I'm sure many readers have their own tales of frustration about how software, computers, cars, and customer service departments work.  So many of what we depend on may be produced efficiently, but do we get effective results using them?

Lying with the truth

Several times Republicans have stated that 250,000 small businesses closed last year, the implication being that President Obama's policies were responsible for each and every small business closing.

But why have these small businesses closed?  Let me list the ways.

The owner died or retired.
The owner tried doing too much with too little resources.
The owner did not have enough potential customers.
The owner located in a low traffic area.
The owner did not have the personality to attract and keep customers.
The owner's business model was all wrong.
The owner's landlord would not renew the lease or changed the terms too drastically.
A large corporation moved in too close and drained the small business's customers.
A large corporation provided a service that outmoded the small business's service.

I have no idea what percentage of businesses closed for any of these reasons, but I see examples all the time that have no relation to Obama's policies.

Where are all the DVD stores?  Netflix, RedBox, and streaming have taken many customers away.

Where have all the local pharmacies gone?  Replaced by Walgreens, CVS, Target, and Walmart.

Where are all the camera stores?  Replaced by Best Buy, Target, and Walmart.

I don't care which candidate or party makes some sweeping generalization, but I try to ask at least myself what is the bigger picture.  Are things as bad, or as good, as this or that politician proclaim?

Grover Norquist drowns in his bathtub

Grover Norquist was enjoying a nice soak in his bathtub because he had just drowned government in it.

His timing was unfortunate, because a monster rainstorm due to climate change started while he as in the tub.

The rain came down and down soaking the ground thoroughly.  There was so much water that the sewer mains fell in downstream of Norquist's house.  There was so much water that it started flooding the cracked sewer mains upstream of his house.  The upstream pressure became so great that it started popping sink and tub plugs in houses.  The geyser coming out of Norquist's bathtub drain was so huge that he never got a chance to get out of the tub.

This could have all been avoided if there had been a well-financed government to inspect and repair the aging infrastructure, including the sewers.

Sunday, September 09, 2012

Quote of the day: watering the weeds and pulling the flowers

In "The Dow has recovered, but what about 'The Doug?'" 2012-09-03, Jim Hightower wrote:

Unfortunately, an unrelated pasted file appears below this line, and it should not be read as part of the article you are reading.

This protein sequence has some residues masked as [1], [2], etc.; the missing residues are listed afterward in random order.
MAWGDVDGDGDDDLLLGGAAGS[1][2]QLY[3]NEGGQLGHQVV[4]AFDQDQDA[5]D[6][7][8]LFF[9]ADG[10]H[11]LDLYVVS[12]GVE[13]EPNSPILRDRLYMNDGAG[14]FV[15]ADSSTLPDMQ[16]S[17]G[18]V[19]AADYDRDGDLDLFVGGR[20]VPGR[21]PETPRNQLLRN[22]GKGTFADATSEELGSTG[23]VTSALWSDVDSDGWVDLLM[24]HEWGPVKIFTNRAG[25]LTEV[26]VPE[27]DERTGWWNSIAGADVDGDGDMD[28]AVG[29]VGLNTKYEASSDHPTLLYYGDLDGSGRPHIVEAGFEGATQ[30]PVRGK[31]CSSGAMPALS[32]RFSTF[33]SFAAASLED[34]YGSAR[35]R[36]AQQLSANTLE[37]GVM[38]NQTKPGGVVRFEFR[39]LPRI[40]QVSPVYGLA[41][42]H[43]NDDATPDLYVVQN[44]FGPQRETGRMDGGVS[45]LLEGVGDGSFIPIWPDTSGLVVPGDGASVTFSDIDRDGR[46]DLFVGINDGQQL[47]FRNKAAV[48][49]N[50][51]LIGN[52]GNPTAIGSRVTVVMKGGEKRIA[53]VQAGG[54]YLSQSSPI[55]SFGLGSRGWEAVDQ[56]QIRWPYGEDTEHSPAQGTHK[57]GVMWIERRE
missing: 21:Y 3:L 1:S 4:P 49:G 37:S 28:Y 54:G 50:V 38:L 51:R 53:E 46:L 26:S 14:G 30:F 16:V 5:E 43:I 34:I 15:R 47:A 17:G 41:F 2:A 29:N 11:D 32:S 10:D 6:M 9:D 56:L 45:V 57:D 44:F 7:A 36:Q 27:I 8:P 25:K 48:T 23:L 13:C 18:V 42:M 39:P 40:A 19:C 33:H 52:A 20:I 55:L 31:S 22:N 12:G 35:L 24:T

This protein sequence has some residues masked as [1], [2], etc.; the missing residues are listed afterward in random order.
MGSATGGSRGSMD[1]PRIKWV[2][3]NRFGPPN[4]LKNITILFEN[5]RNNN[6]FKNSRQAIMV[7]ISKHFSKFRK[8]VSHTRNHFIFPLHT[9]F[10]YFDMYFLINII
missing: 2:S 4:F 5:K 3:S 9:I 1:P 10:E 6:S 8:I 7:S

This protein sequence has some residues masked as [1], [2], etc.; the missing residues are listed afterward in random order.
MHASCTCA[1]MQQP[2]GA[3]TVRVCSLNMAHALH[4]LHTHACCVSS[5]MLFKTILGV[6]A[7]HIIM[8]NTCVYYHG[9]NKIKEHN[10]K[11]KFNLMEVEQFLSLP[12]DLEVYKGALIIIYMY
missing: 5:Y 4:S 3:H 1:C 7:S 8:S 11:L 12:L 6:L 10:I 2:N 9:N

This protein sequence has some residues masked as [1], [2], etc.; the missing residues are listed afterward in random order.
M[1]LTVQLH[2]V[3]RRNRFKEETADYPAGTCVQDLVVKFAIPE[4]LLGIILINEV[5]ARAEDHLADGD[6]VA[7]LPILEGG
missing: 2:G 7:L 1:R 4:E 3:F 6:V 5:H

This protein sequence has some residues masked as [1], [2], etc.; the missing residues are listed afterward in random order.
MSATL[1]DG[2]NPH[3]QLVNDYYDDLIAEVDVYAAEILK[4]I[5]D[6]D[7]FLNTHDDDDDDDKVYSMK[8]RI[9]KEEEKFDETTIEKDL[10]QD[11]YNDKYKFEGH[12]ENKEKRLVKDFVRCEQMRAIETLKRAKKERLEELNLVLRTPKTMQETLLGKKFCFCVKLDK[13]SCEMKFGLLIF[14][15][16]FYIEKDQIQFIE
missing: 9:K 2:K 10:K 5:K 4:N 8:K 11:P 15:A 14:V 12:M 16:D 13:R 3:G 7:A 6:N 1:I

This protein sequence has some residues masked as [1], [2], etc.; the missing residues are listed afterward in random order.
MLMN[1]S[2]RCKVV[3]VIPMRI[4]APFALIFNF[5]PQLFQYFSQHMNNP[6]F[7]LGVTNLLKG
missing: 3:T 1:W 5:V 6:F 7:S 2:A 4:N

"[T]oday's corporate and political leaders are wretchedly-bad gardeners – by tending to the moneyed elites and ignoring America's workaday majority, they're watering the weeds and pulling the flowers. Where's that going to lead us?"

One of the ways that this is done is taxing dividends at a lower rate than wages.  If we tax dividends at a lower rate to encourage investment, do we discourage work by taxing labor at a higher rate?  Would anybody get dividends if there weren't people to do the work to generate those dividends?

Maybe I shouldn't complain. I am retired and derive a portion of my income from dividends and capital gains.  But how hard am I working to do that?  As for the dividends, my work consists either of having requested reinvestment by a financial institution or by typing a request to have accumulated dividends transferred to my bank account.

Sure, I'd like to pay less taxes, wouldn't we all?  But if we don't pay taxes, would we have any kind of civil society?

Complaint of "junk science" from a different source

Thankfully, I haven't seen the claim of "junk science" for quite awhile.  "Junk science" is a contradiction.  If it is "junk thinking", it is not science.  If it is science, then it is not "junk thinking".  It was often used by the "right" to disparage results they didn't like.

Now it is used by Jim Hightower as a disparagement of someone whose views he doesn't like: "Todd Akin, a devout worshipper of junk science, is a member of the House Committee on Science."  See "Welcome to the GOP's Theological Nutland", Jim Hightower, 2012-09-04.  Todd Akin is the politician who claimed the bodies of women who have been "legitimately raped" can protect them from becoming pregnant.

It just occurred to me that some people's theological thought has nothing to do with God or with logic.  It is more hubris telling God what they think he or she should have done or should do.

Saturday, September 08, 2012

What is slower than the Postal Service?

Electronic fund transfers!  From one corporation to another!  In days, not hours!

On Tuesday I asked online for the cash balance of my brokerage account and the sales of some mutual fund shares, the proceeds of each to be transferred to my local checking account.  Neither transaction was confirmed until Wednesday afternoon.  My bank account did not show the deposits until eight o'clock Thursday.  About 46 hours after I had made my request, I saw the result.

Two days is what it takes to send in one Netflix DVD and receive the next!  In fact, the time from pickup to confirmation is less than 16 hours.  I am notified of the shipment of the next DVD about noon and receive it before 10 the next morning.  Hm!  With a 12:30 pickup and a 10:00 delivery, that's less than 46 hours!  A two-way transaction is faster than a one-way transaction!